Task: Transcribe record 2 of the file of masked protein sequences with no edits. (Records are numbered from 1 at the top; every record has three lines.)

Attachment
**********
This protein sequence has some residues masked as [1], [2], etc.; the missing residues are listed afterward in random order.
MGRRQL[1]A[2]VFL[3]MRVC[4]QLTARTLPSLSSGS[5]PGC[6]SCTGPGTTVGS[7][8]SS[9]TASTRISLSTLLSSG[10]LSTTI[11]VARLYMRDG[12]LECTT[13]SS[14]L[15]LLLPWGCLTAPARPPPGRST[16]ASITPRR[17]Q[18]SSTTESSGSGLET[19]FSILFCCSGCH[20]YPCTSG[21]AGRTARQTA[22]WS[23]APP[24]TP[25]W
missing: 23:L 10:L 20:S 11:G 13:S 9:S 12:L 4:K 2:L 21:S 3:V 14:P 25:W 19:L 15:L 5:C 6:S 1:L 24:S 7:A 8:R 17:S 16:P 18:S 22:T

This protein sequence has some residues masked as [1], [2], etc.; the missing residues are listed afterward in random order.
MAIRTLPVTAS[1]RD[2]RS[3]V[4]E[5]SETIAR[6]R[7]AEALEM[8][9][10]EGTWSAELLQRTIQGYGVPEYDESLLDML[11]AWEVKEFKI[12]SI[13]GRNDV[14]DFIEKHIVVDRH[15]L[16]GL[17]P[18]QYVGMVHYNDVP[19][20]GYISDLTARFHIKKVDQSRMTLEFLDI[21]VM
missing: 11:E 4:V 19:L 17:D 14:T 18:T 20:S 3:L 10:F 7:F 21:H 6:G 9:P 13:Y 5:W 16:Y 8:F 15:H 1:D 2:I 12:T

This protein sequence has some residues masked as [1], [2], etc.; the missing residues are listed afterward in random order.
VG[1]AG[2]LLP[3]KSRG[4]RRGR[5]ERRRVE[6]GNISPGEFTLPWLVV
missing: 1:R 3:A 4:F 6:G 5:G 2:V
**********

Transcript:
This protein sequence has some residues masked as [1], [2], etc.; the missing residues are listed afterward in random order.
MAIRTLPVTAS[1]RD[2]RS[3]V[4]E[5]SETIAR[6]R[7]AEALEM[8][9][10]EGTWSAELLQRTIQGYGVPEYDESLLDML[11]AWEVKEFKI[12]SI[13]GRNDV[14]DFIEKHIVVDRH[15]L[16]GL[17]P[18]QYVGMVHYNDVP[19][20]GYISDLTARFHIKKVDQSRMTLEFLDI[21]VM
missing: 11:E 4:V 19:L 17:D 14:T 18:T 20:S 3:L 10:F 7:F 21:H 6:G 9:P 13:Y 5:W 16:Y 8:F 15:H 1:D 2:I 12:T